Domain life cycle

While preparing to write this article, I realized how different life cycles one domain name has from another. They adhere to the same rules, as I will share here, but no doubt some domain names are registered and have been registered for decades, while some had a brief stint and barely left a mark. What is a typical domain life cycle? When does it start, and when does it end? Does it start when it ends? Let’s dive in.

How does a domain life cycle begin?

A domain name will start the cycle once an individual or a business registers a name. This name will be registered under a top-level domain, often abbreviated to TLD. For example, I registered WhoAPI name, under the most popular TLD, the .com. The important fact to keep in mind is that, just like everybody else, I don’t own this domain name. I am paying a yearly lease. I have the right to use it as long as I keep paying for it.

A long time ago, domain registration was really expensive. Back then, it cost $100 per year to register and renew .com domain names. That’s when $100 was worth a lot more than it is now. It would quickly add up if you owned thousands of domain names as some heavy-hitters domain investors did. I interviewed several of them, so if you are interested to learn more about domain flipping, you can check out the interviews with Rick Schwarts, Mike Mann, Rob Grant, and Frank Schilling.

Domain life cycle starts with domain registration

The domain life cycle starts with domain registration

Domain registration, the first step

Today, a domain life cycle can begin for as low as $1.00. On Namebright, you can register a .com domain name for as low as $9.15. With ICANN raising prices occasionally, Namebright always tries to give the absolute lowest prices. You can see in the image below I was charged $9.15 for renewal in 2023. With most domain registrars, renewals are more expensive than first-time registration costs. Domain registrars often try incentivizing buyers to start their “domain life cycle” with them, by offering lower prices for domain registration. Domain registration is the first year of the domain life cycle. After that, the domain can expire (I’ll get to that in a minute), or you could renew the domain name.

Once you register your domain name, you will enter your details as the owner in the whois record. And if you have a web hosting ready, you will enter your nameservers. That way, when someone opens your domain name, the content published on your web hosting will load on your domain name.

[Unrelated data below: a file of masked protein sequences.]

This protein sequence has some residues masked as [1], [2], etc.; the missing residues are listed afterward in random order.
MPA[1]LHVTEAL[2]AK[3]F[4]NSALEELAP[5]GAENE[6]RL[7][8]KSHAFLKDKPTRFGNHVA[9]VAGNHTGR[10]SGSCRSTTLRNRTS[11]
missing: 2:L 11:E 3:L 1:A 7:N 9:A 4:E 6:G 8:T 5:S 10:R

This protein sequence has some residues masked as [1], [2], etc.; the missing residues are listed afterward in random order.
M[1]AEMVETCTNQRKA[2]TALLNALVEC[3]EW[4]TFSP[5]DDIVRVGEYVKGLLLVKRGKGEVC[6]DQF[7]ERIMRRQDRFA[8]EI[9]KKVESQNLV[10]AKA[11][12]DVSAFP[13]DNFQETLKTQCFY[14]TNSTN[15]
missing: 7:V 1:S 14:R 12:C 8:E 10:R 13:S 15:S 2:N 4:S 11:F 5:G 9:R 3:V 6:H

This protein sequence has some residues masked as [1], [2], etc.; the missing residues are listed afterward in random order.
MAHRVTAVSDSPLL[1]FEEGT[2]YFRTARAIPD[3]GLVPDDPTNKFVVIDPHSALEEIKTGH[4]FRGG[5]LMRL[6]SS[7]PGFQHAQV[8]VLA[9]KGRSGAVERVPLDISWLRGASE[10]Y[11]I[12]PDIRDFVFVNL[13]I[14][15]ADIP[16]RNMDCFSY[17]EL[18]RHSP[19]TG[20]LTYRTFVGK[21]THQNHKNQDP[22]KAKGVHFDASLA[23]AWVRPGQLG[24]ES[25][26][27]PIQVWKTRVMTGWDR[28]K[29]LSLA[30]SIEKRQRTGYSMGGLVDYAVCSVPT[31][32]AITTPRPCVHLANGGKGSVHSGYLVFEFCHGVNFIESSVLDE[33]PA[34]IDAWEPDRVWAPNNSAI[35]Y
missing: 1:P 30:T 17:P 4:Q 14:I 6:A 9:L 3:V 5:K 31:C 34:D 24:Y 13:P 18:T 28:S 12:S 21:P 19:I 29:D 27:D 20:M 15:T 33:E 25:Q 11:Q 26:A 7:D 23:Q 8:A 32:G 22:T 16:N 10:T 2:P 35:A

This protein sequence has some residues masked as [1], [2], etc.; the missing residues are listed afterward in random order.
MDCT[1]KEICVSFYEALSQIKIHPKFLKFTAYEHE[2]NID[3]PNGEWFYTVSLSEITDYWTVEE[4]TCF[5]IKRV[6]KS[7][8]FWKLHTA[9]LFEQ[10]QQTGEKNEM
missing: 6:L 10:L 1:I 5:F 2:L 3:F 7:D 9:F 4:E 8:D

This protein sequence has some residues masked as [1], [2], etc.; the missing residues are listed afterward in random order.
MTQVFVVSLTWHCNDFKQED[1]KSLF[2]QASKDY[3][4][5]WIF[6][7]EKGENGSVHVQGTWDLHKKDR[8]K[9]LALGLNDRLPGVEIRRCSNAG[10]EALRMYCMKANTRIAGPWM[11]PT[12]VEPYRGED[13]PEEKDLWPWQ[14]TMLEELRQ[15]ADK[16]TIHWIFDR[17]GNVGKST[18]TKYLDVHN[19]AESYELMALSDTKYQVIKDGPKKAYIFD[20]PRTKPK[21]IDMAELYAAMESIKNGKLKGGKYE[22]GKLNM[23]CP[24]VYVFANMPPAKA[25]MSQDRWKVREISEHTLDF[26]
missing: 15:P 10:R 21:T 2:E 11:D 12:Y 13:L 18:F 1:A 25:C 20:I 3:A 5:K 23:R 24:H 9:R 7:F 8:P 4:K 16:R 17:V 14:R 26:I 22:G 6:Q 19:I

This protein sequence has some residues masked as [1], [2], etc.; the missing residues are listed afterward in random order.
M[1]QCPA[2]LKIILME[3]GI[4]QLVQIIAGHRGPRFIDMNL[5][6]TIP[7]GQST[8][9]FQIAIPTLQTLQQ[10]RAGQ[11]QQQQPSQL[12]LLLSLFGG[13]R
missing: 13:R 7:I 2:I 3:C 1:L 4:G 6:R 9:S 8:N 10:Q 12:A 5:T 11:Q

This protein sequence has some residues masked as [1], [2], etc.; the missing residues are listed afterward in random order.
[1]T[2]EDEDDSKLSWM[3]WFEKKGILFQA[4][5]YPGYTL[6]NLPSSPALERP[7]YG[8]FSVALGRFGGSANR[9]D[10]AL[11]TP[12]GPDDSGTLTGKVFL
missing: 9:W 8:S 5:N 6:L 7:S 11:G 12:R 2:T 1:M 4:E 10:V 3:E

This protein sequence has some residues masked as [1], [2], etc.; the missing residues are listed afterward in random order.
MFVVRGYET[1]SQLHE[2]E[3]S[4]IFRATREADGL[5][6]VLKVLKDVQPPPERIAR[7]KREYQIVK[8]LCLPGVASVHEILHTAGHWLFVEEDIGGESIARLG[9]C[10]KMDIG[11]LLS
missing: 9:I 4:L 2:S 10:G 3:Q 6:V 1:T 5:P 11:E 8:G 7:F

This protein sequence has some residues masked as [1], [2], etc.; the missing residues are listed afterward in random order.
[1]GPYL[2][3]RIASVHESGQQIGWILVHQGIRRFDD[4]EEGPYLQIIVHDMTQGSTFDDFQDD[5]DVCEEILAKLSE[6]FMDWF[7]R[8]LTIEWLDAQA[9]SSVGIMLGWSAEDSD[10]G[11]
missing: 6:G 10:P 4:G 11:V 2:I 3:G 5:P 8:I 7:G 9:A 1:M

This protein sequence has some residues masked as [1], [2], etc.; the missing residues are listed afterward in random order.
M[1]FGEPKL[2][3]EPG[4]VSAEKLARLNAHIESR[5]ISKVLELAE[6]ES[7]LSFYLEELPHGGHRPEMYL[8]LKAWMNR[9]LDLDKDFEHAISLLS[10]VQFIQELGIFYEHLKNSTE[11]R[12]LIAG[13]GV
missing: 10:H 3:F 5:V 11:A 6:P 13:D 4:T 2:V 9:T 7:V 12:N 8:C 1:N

Paying for renewal of a 4-letter .com domain name for $9.15

Paying for renewal of a 4-letter .com domain name for $9.15

Domain status updates during the domain life cycle

Each stage in the domain life cycle is followed by a different domain status. You can check your domain status in the whois record (example in the image below). For a complete description of any domain status, it’s best to consult with the ICANN web page on domain status. Let’s mention briefly the domain statuses that are usually found at this stage, when a domain name is registered, and actively used.

  • clientUpdateProhibited
  • clientTransferProhibited
  • clientDeleteProhibited

This means exactly what you think it means. It is prohibited (forbidden, not possible) to update, transfer or delete this client. This helps prevent unauthorized updates, transfers, and deletions on the domain name. Below you can see an image of a cropped screenshot where the domain status is visible.

Domain status example

Domain status example – obtained with a whois lookup

This right here is proof that the domain name was not sold as many media outlets reported. What did happen was that Google Domains (a domain registrar) mistakenly thought that was available for registration and sold it to the first person who made such a domain availability check. (Explained in greater detail here).

Domain renewal – the second step of the domain life cycle

After the first year, a domain name is registered, and once it is nearing the expiration date, a domain registrar will send a reminder reporting that the domain is about to expire. Some domain owners are sloppy, so unintentional domain expirations still happen (check the video below). If you want to keep the domain life cycle active, you need to renew the domain name. It’s like renewing a lease for your house. Domain renewals are on an annual basis, so you can’t renew monthly or daily.

However, you could go in the other direction. Instead of thinking about how short you can renew the domain name, think about how long you can renew the domain name.